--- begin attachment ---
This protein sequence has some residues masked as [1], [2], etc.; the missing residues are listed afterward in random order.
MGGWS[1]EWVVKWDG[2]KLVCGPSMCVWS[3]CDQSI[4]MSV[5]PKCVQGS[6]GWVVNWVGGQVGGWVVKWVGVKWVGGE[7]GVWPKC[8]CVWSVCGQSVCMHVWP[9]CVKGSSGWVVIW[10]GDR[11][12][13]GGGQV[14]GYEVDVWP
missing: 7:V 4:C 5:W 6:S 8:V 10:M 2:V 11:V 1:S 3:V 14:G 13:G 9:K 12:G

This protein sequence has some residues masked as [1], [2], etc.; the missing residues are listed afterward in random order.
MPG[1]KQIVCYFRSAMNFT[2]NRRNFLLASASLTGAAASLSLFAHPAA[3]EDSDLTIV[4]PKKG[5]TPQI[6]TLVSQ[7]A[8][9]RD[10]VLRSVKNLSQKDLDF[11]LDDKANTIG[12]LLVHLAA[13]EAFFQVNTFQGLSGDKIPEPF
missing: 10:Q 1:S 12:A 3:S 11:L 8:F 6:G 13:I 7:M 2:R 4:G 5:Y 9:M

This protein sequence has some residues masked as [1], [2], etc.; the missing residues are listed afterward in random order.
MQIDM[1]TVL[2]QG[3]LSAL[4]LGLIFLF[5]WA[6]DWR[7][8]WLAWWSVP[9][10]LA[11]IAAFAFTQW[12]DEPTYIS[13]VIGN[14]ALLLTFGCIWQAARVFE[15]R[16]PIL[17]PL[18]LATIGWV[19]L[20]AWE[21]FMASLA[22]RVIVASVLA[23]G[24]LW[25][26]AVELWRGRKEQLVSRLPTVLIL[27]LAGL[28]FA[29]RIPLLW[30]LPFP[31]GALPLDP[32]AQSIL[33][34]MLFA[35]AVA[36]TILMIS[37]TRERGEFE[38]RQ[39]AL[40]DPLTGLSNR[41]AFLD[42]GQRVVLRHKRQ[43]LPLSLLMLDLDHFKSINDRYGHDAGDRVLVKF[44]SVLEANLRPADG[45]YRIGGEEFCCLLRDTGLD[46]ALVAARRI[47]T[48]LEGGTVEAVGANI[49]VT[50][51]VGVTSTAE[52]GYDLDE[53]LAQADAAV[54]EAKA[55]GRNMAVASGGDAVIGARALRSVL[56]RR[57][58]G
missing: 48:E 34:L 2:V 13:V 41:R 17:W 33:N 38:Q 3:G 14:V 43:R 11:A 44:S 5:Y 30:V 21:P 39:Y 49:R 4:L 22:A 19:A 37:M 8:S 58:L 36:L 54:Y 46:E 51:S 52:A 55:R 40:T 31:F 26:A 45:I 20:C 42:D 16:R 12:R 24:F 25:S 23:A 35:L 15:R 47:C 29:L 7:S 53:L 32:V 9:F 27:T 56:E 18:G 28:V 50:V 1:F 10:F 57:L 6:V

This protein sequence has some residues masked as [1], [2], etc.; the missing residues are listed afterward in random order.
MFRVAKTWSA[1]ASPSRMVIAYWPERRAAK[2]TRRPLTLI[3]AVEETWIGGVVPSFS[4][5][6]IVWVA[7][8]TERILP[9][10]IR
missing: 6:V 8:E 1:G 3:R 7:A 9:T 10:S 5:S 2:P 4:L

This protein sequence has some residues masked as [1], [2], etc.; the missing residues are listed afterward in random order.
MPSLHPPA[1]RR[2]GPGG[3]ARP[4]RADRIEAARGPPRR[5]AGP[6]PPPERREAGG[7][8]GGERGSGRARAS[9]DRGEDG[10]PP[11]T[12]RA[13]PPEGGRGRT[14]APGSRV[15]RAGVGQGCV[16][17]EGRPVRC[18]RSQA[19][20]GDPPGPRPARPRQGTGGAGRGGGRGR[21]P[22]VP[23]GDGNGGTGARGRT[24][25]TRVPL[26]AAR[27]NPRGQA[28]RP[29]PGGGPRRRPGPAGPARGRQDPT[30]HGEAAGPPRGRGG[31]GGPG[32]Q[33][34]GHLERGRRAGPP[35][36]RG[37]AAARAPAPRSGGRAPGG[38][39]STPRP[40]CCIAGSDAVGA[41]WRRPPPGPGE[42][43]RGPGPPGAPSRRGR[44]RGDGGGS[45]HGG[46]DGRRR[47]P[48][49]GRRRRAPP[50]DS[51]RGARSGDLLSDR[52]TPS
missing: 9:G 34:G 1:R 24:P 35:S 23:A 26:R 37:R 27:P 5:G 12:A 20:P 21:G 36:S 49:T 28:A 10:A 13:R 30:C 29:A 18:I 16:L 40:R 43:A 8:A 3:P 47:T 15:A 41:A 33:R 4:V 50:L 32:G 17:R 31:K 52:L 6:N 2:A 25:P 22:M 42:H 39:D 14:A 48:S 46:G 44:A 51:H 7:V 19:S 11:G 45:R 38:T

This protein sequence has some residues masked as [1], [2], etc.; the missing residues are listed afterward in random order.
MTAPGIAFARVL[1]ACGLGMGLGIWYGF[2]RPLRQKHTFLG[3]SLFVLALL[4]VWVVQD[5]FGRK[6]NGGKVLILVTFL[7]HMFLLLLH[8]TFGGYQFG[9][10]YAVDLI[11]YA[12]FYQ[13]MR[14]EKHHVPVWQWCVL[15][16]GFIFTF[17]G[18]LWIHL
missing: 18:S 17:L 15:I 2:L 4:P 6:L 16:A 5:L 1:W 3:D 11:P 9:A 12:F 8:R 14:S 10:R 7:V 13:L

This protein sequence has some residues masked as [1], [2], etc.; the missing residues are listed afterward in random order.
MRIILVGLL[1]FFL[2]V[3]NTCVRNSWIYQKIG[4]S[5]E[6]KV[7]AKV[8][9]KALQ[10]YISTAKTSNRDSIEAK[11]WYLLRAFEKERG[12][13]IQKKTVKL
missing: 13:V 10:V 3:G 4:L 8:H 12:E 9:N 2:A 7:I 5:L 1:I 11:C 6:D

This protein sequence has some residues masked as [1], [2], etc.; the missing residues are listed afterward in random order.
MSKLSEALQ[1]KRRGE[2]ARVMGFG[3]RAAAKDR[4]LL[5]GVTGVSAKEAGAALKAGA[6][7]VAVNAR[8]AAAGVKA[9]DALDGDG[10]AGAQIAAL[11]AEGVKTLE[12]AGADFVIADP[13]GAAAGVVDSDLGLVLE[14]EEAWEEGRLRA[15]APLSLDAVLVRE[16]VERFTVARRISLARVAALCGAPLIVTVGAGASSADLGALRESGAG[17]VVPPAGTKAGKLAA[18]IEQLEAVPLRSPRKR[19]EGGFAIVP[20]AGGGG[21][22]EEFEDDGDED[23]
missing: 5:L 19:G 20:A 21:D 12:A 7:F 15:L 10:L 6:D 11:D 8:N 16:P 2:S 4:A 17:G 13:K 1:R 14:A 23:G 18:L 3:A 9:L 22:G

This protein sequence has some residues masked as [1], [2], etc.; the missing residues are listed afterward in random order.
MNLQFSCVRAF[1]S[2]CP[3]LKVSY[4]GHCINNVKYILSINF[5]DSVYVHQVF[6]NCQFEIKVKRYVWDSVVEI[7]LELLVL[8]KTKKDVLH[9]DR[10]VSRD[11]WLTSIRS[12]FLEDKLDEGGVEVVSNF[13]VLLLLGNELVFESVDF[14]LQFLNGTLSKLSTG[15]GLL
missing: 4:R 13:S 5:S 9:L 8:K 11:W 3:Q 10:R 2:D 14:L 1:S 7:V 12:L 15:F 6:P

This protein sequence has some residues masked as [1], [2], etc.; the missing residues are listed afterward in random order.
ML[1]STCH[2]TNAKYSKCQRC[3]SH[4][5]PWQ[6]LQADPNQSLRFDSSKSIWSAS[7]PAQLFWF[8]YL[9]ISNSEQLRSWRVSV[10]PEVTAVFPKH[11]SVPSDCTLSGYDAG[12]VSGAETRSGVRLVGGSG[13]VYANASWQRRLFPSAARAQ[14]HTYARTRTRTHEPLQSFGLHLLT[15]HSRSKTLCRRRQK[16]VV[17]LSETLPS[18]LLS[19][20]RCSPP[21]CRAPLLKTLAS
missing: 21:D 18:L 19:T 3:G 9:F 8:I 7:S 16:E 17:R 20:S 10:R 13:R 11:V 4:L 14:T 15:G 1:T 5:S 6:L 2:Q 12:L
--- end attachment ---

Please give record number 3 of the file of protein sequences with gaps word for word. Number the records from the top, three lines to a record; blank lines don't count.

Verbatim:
This protein sequence has some residues masked as [1], [2], etc.; the missing residues are listed afterward in random order.
MQIDM[1]TVL[2]QG[3]LSAL[4]LGLIFLF[5]WA[6]DWR[7][8]WLAWWSVP[9][10]LA[11]IAAFAFTQW[12]DEPTYIS[13]VIGN[14]ALLLTFGCIWQAARVFE[15]R[16]PIL[17]PL[18]LATIGWV[19]L[20]AWE[21]FMASLA[22]RVIVASVLA[23]G[24]LW[25][26]AVELWRGRKEQLVSRLPTVLIL[27]LAGL[28]FA[29]RIPLLW[30]LPFP[31]GALPLDP[32]AQSIL[33][34]MLFA[35]AVA[36]TILMIS[37]TRERGEFE[38]RQ[39]AL[40]DPLTGLSNR[41]AFLD[42]GQRVVLRHKRQ[43]LPLSLLMLDLDHFKSINDRYGHDAGDRVLVKF[44]SVLEANLRPADG[45]YRIGGEEFCCLLRDTGLD[46]ALVAARRI[47]T[48]LEGGTVEAVGANI[49]VT[50][51]VGVTSTAE[52]GYDLDE[53]LAQADAAV[54]EAKA[55]GRNMAVASGGDAVIGARALRSVL[56]RR[57][58]G
missing: 48:E 34:L 2:V 13:V 41:R 17:W 33:N 38:Q 3:G 14:V 43:R 11:A 44:S 5:Y 30:V 21:P 39:Y 49:R 4:L 22:A 19:A 37:M 8:S 58:L 36:L 54:Y 46:E 51:S 52:A 55:R 40:T 31:F 26:A 45:I 20:C 42:D 16:R 12:R 24:F 25:S 23:A 35:L 15:R 47:C 29:L 7:S 53:L 32:V 9:F 27:T 56:E 18:G 28:V 50:V 1:F 10:F 57:L 6:V